In this case, the Second to Fifth Complainants are all professional poker players affiliated to the First Complainant. The latter operates an online poker room offering members of the public an opportunity to play with its affiliated professionals. The Domain Names are identical or similar either to the name used by the First Complainant for its poker room together with the word “team” (which is likely to be taken to refer to its affiliated players) or to the individual names of the Second to Fifth Complainants. The Domain Names resolve to similar web pages containing sponsored links, most of which connect to competing online poker websites. These web pages also state that the Domain Names are for sale and the Respondent has offered all of the Domain Names for sale at a price exceeding the costs of registration.
In these circumstances the Panel finds that the Complainants have a common grievance against the Respondent in that they have been the target of common conduct by the Respondent which has affected their legal interests in a similar fashion. The second limb of the first branch of the test laid down in the cases cited above is therefore satisfied and it is necessary next to consider whether it would be equitable and procedurally efficient to permit the consolidation in the Complaint.
With reference to the specific criteria identified in National Dial A Word, supra, and Fulham Football Club,, supra, the Panel observes that in this case there is no apparent reason why it would not be equitable to consolidate; that the Complainants’ substantive arguments are largely common to all of the Domain Names in dispute; that the Complainants have a single authorized representative; that the Complaint specifies each Domain Name, the common Registrar, and the respective rights of the Complainants relied upon; that the case involves a relatively small number of Domain Names; that the Complaint and Annexes are not unreasonably voluminous; and that there is an applicable fee schedule covering the Complaint as filed.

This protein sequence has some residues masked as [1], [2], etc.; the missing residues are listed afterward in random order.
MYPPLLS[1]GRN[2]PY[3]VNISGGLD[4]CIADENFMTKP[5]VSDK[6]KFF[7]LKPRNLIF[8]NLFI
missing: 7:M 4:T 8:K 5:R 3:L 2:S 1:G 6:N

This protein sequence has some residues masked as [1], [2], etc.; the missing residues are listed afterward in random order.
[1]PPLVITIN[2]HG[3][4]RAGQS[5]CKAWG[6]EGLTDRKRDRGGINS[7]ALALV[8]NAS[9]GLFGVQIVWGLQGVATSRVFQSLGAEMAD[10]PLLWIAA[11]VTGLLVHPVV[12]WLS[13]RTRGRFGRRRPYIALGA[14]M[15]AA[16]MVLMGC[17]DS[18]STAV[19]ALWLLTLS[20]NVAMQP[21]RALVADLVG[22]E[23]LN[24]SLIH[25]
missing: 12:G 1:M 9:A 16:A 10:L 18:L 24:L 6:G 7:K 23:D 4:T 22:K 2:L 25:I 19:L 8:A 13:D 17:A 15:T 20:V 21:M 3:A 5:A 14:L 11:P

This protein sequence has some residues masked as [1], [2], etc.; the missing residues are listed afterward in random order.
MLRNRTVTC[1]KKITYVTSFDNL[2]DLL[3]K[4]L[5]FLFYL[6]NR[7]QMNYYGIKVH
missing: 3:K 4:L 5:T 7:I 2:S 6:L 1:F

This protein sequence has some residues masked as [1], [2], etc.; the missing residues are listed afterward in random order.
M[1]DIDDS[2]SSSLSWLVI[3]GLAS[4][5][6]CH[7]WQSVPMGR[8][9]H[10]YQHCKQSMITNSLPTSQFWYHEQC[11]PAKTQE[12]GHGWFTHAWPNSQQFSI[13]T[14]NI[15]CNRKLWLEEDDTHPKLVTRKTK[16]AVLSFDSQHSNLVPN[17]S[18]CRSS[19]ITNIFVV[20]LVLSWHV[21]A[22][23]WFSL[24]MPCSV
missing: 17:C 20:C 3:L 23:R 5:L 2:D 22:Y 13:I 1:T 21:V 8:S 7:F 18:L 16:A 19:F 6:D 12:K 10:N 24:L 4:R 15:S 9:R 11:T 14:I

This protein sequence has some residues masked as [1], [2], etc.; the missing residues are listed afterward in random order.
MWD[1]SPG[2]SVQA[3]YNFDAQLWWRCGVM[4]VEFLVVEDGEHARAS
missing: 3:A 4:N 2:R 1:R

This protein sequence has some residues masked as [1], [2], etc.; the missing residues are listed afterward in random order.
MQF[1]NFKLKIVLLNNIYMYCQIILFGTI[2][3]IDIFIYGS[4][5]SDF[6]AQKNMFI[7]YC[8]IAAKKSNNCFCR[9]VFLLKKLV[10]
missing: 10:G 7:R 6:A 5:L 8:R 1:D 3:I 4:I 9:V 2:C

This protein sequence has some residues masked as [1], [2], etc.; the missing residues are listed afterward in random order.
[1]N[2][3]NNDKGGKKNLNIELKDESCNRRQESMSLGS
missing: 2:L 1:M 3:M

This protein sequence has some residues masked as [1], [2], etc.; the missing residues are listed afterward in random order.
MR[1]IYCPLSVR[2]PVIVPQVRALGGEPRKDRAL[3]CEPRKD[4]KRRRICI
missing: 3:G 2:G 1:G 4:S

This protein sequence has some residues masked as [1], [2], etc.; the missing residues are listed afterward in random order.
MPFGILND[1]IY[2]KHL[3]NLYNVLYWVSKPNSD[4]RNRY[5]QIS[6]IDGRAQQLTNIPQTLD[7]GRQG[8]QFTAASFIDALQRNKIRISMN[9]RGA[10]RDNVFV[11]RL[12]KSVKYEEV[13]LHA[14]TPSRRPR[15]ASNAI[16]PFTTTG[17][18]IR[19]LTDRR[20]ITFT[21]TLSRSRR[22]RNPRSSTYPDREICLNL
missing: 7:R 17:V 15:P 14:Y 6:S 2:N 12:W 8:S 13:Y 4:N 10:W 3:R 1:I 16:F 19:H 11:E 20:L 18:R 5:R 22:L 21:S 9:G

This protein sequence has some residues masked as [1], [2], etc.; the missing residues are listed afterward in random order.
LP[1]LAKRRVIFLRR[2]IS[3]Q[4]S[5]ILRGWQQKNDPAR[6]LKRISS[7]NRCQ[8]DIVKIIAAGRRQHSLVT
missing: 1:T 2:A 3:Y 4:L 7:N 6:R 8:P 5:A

On the other hand, the Complaint is not explicit as to which Complainant is making a claim in relation to which Domain Name or as to whether the Complainants seek transfer of all of the Domain Names to them jointly or transfer of individual Domain Names to individual Complainants (and, if so, which to which). .
Other factors which the Panel considers relevant are that there is a single registrar, a point of some significance as regards procedural efficiency; that the Complainants are engaged in a joint venture; that the Respondent proposed selling all of the Domain Names together; and that the Respondent has not objected to the consolidation.
In all the circumstances, the Panel is satisfied that it is equitable and procedurally efficient to permit the consolidation. The Panel therefore allows the Complaint to proceed with multiple Complainants.
In accordance with paragraph 11(a) of the Rules, unless otherwise agreed by the Parties, or specified otherwise in the Registration Agreement, the language of the administrative proceeding shall be the language of the Registration Agreement, subject to the authority of the Panel to determine otherwise, having regard to the circumstances of the administrative proceeding.
As pointed out by the Center in its email communication of July 21, 2010, the language of the Registration Agreement in this case was French. The Respondent has agreed to English being the language of the proceedings for the Domain Name <teamfulltilt.net>, but has not explicitly agreed to English being the language of the proceedings for any of the other Domain Names. However, the Panel notes from the correspondence between the Respondent and the Center that the Respondent has no difficulty communicating in English and that there is no reason to differentiate between <teamfulltilt.net> and the other Domain Names as regards the language of the proceeding. In the circumstances, the Panel determines that the language of the proceeding shall be English.